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Re: <nettime> Indigenous IPR (was: Re: <nettime> Dark Markets: Whose Dem
Richard Sewell on Tue, 15 Oct 2002 20:56:14 +0200 (CEST)

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Re: <nettime> Indigenous IPR (was: Re: <nettime> Dark Markets: Whose Democracy?)

Let me try to make some wider context here.

Most knowledge is not property. Our collective strength as a species lies 
in our vast common storehouse of knowledge. We know about shoes, pasta, 
electric light, newsgroups, jokes, net art, and domesticated animals. By 
default, new knowledge becomes common, and is part of our shared wealth. 
That's a good thing, not 'pilfering'. Without it, we would all be poorer in 
a million ways.

A tiny, tiny fraction of all our knowledge is currently treated as property 
- new works of particular types (books, movies, inventions). The point of 
deeming them property is to reward the effort of their creation, to produce 
the conditions where creation is economically possible.

I think you're arguing from the position that knowledge is necessarily 
property and deserves compensation. I think the real question is, should we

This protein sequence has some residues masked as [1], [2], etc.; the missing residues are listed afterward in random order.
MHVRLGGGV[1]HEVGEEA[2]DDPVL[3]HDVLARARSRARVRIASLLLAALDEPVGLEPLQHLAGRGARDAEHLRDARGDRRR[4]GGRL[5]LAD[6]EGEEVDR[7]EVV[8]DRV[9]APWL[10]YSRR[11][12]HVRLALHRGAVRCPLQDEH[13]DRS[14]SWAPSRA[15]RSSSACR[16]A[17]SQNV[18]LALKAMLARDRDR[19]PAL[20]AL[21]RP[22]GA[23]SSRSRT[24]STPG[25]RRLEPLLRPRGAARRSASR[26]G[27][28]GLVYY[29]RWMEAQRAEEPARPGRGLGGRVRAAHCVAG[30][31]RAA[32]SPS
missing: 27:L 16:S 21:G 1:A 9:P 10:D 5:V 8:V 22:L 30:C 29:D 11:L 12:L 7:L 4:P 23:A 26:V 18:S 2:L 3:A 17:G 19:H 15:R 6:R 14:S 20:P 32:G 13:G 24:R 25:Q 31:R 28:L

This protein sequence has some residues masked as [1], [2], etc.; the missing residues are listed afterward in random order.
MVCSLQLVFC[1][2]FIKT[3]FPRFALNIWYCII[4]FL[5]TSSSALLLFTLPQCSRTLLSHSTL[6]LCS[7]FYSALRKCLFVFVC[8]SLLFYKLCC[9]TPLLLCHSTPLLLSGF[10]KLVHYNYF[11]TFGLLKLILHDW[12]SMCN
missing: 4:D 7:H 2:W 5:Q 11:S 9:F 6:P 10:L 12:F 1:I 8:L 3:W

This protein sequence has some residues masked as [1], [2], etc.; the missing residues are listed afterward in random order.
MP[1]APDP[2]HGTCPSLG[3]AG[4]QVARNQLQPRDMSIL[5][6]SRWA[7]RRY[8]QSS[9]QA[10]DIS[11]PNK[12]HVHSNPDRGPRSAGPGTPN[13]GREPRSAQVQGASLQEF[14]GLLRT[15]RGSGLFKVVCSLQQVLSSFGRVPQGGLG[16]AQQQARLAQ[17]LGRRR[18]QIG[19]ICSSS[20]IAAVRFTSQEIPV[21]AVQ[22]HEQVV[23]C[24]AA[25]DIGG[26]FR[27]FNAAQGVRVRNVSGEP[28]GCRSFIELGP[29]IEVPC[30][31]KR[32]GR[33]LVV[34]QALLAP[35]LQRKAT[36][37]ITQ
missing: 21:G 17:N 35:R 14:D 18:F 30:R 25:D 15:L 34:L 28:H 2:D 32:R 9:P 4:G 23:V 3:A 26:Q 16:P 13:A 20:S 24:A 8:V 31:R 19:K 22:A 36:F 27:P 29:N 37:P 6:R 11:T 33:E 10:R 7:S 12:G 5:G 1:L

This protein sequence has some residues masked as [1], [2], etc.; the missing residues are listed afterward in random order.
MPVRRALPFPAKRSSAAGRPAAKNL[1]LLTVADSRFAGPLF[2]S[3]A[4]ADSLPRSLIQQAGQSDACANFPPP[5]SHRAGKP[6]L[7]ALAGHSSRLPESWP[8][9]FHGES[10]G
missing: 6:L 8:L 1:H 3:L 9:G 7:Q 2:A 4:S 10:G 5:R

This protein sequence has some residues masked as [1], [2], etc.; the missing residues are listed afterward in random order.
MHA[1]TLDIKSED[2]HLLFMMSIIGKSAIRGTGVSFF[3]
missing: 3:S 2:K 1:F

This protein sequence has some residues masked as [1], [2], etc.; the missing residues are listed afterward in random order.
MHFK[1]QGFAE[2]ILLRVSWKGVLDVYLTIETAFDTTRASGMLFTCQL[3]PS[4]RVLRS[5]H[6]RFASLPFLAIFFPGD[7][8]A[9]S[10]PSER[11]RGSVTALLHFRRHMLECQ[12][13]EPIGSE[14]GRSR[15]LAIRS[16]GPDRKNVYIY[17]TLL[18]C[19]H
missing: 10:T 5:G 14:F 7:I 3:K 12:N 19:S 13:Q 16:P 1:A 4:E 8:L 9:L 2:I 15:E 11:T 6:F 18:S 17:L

create a brand-new kind of intellectual property, a new exception to the 
rule that knowledge is free to share, and if we do how would we avoid the 
spaghetti tax ?


At 02:11 15/10/02 -0400, eyescratch wrote:
>This is the simplified view of existence where we can shove one product to 
>stand in the place of spheres of existence. The spaghetti tax, no really?
> [....]
>A subsistant economy is not an ill side effect, it is growth in the purist 
>form. This year I completed a twenty minute video on a pueblo in costa 
>rica - they had many ideas on what needs and issues they face, indirectly 
>focusing on the production of new knowledge through political exhistance 
>that might help them escape projects to be built on their soil put forth 
>by such organs as the World Bank. The video is meant as a tool so that 
>they might communicate, find a voice and has now found itself back in 
>their hands and in their players.

Richard Sewell
richard {AT} jarkman.co.uk
Phone: +44 (0)1495 762385       Mobile: +44 (0)7973 775743

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